Big East Thursday: Syracuse Falls and Loses Onuaku

March 12th, 2010
Going into the Big East Tournament there wasn't much concern in regards to whether or not the Syracuse Orange would be a one-seed in the upcoming NCAA Tournament. Prevailing wisdom had Jim Boeheim's team doing more than enough before this weekend to wrap up the top spot in one of the other three regions (can't stay in the East since the Carrier Dome hosts a regional).

But now instead of seeding or locale the Orange have to worry about the health of center Arinze Onuaku, who went down in the second half of their 91-84 loss to Georgetown in the first game of the day at Madison Square Garden. Chris Wright led all scorers with 27 points and three other Hoya starters scored in double figures, and as a team Georgetown shot 69.2% in the second half and scored 54 points.

Wes Johnson led for Syracuse players in double figures with 24 points but Rick Jackson and the aforementioned Onuaku had little impact on either end of the floor against Greg Monroe, who made up for not being allowed to score as much with ten rebounds and seven assists to go along with 15 points.

"He's the best inside passer in college basketball easily," said Boeheim. "And he can score in there. I thought overall we didn't do a bad job with him. I think Chris Wright had a big night. He really had a great game. I thought when he plays like that, that's when they beat people."

Next up for Georgetown is Marquette, who knocked off Villanova 80-76 in the second quarterfinal of the day. Darius Johnson-Odom and Jimmy Butler, two players who did not play well in their win over St. John's on Wednesday, answered the challenge of head coach Buzz Williams and combined for 38 points. Lazar Hayward (20 points, seven rebounds) and David Cubillan (17 points) were the other two Marquette starters to score in double figures. In regards to Johnson-Odom, Williams noted after the game that "he's really hard to guard, and I think he does a great job of forcing help."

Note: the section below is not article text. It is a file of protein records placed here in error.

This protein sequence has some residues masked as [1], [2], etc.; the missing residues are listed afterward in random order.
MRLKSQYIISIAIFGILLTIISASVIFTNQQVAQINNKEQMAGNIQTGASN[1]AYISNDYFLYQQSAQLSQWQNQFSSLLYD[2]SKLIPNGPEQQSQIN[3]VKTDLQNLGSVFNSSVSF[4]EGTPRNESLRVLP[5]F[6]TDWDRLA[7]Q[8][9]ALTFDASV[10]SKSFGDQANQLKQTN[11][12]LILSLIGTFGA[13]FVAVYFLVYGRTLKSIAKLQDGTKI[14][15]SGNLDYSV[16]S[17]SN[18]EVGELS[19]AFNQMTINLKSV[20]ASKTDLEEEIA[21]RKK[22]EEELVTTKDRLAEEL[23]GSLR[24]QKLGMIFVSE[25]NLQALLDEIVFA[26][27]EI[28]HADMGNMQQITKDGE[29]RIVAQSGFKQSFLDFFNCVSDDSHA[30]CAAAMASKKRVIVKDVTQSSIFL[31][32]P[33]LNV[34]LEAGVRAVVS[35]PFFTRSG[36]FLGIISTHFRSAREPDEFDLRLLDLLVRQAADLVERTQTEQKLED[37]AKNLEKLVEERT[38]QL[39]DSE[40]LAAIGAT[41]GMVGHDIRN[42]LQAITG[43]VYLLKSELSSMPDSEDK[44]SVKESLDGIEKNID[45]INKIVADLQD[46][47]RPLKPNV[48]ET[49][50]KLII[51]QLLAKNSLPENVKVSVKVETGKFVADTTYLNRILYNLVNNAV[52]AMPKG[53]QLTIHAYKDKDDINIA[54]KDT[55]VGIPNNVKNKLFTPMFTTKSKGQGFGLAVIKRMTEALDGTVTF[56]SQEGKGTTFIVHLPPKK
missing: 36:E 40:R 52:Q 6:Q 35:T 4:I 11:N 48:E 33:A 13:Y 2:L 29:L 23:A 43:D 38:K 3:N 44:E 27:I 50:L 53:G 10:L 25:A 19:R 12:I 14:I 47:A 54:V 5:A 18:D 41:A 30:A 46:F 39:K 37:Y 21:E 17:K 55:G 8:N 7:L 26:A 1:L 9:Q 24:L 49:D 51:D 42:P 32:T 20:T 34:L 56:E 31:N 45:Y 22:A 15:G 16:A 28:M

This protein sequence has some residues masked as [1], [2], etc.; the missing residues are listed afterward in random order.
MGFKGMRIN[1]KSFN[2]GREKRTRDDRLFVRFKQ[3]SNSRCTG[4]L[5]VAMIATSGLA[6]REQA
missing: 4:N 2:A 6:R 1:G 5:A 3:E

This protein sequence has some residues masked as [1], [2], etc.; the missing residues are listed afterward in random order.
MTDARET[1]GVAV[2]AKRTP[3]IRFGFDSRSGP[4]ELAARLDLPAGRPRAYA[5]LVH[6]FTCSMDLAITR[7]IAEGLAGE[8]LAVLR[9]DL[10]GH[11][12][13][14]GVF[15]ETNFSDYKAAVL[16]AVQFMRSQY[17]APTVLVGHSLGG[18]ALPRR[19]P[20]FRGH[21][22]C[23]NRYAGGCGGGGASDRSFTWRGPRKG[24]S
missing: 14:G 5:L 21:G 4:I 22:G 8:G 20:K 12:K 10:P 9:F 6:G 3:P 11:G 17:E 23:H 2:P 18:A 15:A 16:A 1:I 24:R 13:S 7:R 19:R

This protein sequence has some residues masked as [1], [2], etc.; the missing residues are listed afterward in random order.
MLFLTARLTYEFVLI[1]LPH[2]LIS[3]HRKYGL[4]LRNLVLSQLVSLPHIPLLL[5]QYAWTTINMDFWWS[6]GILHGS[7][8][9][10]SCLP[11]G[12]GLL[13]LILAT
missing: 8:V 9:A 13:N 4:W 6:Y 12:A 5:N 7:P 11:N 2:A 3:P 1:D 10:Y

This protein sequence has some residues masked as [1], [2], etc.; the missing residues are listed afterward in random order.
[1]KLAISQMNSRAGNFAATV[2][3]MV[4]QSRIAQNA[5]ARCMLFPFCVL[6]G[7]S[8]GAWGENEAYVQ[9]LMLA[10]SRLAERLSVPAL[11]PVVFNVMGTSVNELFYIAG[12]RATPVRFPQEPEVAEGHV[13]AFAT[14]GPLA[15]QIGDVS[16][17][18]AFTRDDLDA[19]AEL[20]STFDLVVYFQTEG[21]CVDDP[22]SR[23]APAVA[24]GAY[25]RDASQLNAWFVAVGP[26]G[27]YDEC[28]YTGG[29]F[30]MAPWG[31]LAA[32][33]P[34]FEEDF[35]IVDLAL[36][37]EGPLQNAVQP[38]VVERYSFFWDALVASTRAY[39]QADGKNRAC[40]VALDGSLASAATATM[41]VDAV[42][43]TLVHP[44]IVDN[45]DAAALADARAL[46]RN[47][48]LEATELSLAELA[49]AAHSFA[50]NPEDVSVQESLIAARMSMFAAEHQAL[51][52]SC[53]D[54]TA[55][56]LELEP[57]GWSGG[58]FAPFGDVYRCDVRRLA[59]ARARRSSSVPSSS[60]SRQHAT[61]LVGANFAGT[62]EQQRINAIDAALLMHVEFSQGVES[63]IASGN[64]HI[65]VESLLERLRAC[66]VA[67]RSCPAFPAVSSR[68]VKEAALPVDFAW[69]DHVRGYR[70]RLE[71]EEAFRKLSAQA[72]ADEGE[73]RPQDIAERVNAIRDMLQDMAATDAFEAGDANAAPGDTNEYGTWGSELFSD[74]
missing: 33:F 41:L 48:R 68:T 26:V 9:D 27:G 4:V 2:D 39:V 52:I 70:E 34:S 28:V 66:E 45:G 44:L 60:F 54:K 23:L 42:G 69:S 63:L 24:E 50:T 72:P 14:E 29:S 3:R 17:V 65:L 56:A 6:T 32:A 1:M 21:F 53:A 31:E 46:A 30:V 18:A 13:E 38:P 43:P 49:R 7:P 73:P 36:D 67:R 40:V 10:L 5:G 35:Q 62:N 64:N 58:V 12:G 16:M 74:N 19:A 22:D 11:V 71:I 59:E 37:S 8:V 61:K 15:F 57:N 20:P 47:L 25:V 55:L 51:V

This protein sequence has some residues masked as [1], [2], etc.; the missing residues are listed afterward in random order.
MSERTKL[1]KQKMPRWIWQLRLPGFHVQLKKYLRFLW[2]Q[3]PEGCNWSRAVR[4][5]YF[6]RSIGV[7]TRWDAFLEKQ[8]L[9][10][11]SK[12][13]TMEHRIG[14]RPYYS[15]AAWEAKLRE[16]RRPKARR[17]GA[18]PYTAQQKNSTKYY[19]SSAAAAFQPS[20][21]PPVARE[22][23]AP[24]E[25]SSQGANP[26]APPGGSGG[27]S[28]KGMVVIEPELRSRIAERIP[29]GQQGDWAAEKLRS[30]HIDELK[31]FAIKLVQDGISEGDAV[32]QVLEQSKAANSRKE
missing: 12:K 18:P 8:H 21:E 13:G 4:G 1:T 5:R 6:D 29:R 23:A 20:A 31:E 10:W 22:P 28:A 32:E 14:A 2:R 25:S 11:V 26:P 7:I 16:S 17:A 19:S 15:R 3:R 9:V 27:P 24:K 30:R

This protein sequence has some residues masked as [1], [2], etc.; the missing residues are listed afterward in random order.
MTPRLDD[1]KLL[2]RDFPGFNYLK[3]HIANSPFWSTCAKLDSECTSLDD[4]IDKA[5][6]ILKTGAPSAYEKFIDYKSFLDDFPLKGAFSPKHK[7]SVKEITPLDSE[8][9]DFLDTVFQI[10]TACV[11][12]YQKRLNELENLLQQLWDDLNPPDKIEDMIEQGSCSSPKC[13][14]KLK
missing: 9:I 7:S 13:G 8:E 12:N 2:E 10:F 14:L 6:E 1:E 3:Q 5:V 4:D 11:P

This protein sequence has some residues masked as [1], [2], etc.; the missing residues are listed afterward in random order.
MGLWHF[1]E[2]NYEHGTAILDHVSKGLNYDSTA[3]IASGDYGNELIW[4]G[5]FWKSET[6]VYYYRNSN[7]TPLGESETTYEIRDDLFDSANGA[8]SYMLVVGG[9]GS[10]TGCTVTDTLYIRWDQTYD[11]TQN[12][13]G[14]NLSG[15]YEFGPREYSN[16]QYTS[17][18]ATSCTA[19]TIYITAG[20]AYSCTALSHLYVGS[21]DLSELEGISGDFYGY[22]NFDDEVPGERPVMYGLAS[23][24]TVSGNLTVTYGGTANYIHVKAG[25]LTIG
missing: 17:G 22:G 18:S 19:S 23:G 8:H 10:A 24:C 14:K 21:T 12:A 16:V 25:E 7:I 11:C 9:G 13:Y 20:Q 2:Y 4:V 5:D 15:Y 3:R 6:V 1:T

Corey Stokes led Villanova with 22 points but while Jay Wright's club shot well from the field (54%), turnovers (14; converted into 18 points by Marquette) and second-half defense (65.2% FG; 6-6 3PT for Marquette) sealed their fate. But how much could they have really done against Marquette's offense in the final twenty minutes? "They do such a great job of making the extra passes, driving the ball, not taking the initial shot," said Coach Wright. "They get you scrambling. If you're not great at playing every possession for 35 seconds defensively, they're going to get you. I think that was the difference."

West Virginia 54, Cincinnati 51
Playing their third game in as many nights it would have been easy for Mick Cronin's Cincinnati Bearcats to simply fold up the tent when the score hit 18-4 with 10:53 left in the first half. But it should be seen as a testament to his team that the Bearcats not only fought their way back into the game but also had a chance to win with 6.4 seconds left in the game. And even after Dion Dixon lost control of the basketball, returning possession to West Virginia with 3.1 seconds remaining, the Bearcats still had life. All they needed was a defensive stop.

Unfortunately for them, West Virginia had Da'Sean Butler.

Butler banked in a three over the outstretched hands of Lance Stephenson, who hit a three to tie the game at 51, as time expired to give the Mountaineers the 54-51 win and salvage something on a bad day for double-bye recipients. Butler finished with 16 points, six rebounds and five assists while Kevin Jones led the team with seventeen. Stephenson, who led the Cincinnati charge with his ability to get to the basket, finished with a game-high 19 points to go along with seven rebounds. But to tell Cronin's team that they played hard would be of little solace to a team that fought so hard to get back into the game.